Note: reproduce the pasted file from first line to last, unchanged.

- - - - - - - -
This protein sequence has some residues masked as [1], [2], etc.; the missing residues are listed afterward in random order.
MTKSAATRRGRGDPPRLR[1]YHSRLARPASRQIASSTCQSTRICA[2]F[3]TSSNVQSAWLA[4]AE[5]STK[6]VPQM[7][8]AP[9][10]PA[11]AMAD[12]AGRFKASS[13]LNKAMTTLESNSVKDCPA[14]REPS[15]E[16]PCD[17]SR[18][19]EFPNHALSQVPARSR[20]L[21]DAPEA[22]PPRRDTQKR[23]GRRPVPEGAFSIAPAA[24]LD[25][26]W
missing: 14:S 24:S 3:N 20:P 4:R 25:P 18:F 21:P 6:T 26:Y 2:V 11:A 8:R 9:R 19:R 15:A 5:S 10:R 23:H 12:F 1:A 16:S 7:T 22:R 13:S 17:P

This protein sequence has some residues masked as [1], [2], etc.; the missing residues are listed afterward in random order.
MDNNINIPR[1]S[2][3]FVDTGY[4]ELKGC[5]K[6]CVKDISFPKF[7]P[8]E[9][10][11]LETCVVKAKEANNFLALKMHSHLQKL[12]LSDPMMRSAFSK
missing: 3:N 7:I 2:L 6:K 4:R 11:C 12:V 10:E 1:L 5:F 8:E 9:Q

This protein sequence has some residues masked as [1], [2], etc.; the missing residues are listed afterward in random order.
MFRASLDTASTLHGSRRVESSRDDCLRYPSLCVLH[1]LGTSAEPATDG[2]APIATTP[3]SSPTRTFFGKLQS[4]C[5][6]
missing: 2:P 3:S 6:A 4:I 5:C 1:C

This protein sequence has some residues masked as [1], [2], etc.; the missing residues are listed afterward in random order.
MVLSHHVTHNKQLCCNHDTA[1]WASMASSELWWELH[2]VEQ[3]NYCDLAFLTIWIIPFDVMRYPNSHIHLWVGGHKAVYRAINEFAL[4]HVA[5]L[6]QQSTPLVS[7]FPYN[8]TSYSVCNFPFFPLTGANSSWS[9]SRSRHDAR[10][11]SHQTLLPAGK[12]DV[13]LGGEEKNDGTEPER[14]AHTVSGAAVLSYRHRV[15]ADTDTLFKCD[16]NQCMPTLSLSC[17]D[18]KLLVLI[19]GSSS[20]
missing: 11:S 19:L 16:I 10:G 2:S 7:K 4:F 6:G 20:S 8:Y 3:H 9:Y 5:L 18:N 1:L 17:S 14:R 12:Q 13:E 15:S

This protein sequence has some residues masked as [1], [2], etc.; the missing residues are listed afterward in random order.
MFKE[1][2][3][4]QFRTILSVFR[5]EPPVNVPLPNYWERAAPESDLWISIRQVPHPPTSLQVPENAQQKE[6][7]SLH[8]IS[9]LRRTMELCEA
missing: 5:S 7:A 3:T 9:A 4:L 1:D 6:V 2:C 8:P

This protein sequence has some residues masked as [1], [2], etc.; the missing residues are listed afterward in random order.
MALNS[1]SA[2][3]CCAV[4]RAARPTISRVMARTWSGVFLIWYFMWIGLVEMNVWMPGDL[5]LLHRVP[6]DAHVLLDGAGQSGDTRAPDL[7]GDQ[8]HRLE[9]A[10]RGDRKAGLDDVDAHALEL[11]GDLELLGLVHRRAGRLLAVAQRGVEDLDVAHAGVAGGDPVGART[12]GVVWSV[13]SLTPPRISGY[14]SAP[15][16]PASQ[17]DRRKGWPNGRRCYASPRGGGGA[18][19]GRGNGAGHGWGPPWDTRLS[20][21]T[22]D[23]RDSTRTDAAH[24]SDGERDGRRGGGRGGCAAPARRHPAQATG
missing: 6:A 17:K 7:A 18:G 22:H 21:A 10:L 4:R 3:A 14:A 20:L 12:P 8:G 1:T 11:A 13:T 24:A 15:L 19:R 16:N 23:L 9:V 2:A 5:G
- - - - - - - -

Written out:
This protein sequence has some residues masked as [1], [2], etc.; the missing residues are listed afterward in random order.
MTKSAATRRGRGDPPRLR[1]YHSRLARPASRQIASSTCQSTRICA[2]F[3]TSSNVQSAWLA[4]AE[5]STK[6]VPQM[7][8]AP[9][10]PA[11]AMAD[12]AGRFKASS[13]LNKAMTTLESNSVKDCPA[14]REPS[15]E[16]PCD[17]SR[18][19]EFPNHALSQVPARSR[20]L[21]DAPEA[22]PPRRDTQKR[23]GRRPVPEGAFSIAPAA[24]LD[25][26]W
missing: 14:S 24:S 3:N 20:P 4:R 25:P 18:F 21:P 6:T 26:Y 2:V 11:A 8:R 9:R 19:R 15:A 5:S 10:R 23:H 12:F 1:A 16:S 7:T 22:R 13:S 17:P

This protein sequence has some residues masked as [1], [2], etc.; the missing residues are listed afterward in random order.
MDNNINIPR[1]S[2][3]FVDTGY[4]ELKGC[5]K[6]CVKDISFPKF[7]P[8]E[9][10][11]LETCVVKAKEANNFLALKMHSHLQKL[12]LSDPMMRSAFSK
missing: 3:N 7:I 2:L 6:K 4:R 11:C 12:V 10:E 1:L 5:F 8:E 9:Q

This protein sequence has some residues masked as [1], [2], etc.; the missing residues are listed afterward in random order.
MFRASLDTASTLHGSRRVESSRDDCLRYPSLCVLH[1]LGTSAEPATDG[2]APIATTP[3]SSPTRTFFGKLQS[4]C[5][6]
missing: 2:P 3:S 6:A 4:I 5:C 1:C

This protein sequence has some residues masked as [1], [2], etc.; the missing residues are listed afterward in random order.
MVLSHHVTHNKQLCCNHDTA[1]WASMASSELWWELH[2]VEQ[3]NYCDLAFLTIWIIPFDVMRYPNSHIHLWVGGHKAVYRAINEFAL[4]HVA[5]L[6]QQSTPLVS[7]FPYN[8]TSYSVCNFPFFPLTGANSSWS[9]SRSRHDAR[10][11]SHQTLLPAGK[12]DV[13]LGGEEKNDGTEPER[14]AHTVSGAAVLSYRHRV[15]ADTDTLFKCD[16]NQCMPTLSLSC[17]D[18]KLLVLI[19]GSSS[20]
missing: 11:S 19:L 16:I 10:G 2:S 7:K 4:F 6:G 20:S 8:Y 3:H 9:Y 5:L 18:N 1:L 17:S 14:R 12:Q 13:E 15:S

This protein sequence has some residues masked as [1], [2], etc.; the missing residues are listed afterward in random order.
MFKE[1][2][3][4]QFRTILSVFR[5]EPPVNVPLPNYWERAAPESDLWISIRQVPHPPTSLQVPENAQQKE[6][7]SLH[8]IS[9]LRRTMELCEA
missing: 5:S 7:A 3:T 9:A 4:L 1:D 6:V 2:C 8:P

This protein sequence has some residues masked as [1], [2], etc.; the missing residues are listed afterward in random order.
MALNS[1]SA[2][3]CCAV[4]RAARPTISRVMARTWSGVFLIWYFMWIGLVEMNVWMPGDL[5]LLHRVP[6]DAHVLLDGAGQSGDTRAPDL[7]GDQ[8]HRLE[9]A[10]RGDRKAGLDDVDAHALEL[11]GDLELLGLVHRRAGRLLAVAQRGVEDLDVAHAGVAGGDPVGART[12]GVVWSV[13]SLTPPRISGY[14]SAP[15][16]PASQ[17]DRRKGWPNGRRCYASPRGGGGA[18][19]GRGNGAGHGWGPPWDTRLS[20][21]T[22]D[23]RDSTRTDAAH[24]SDGERDGRRGGGRGGCAAPARRHPAQATG
missing: 6:A 17:K 7:A 18:G 22:H 21:A 10:L 4:R 3:A 14:A 20:L 12:P 8:G 1:T 11:A 13:T 24:A 15:L 19:R 16:N 23:L 9:V 2:A 5:G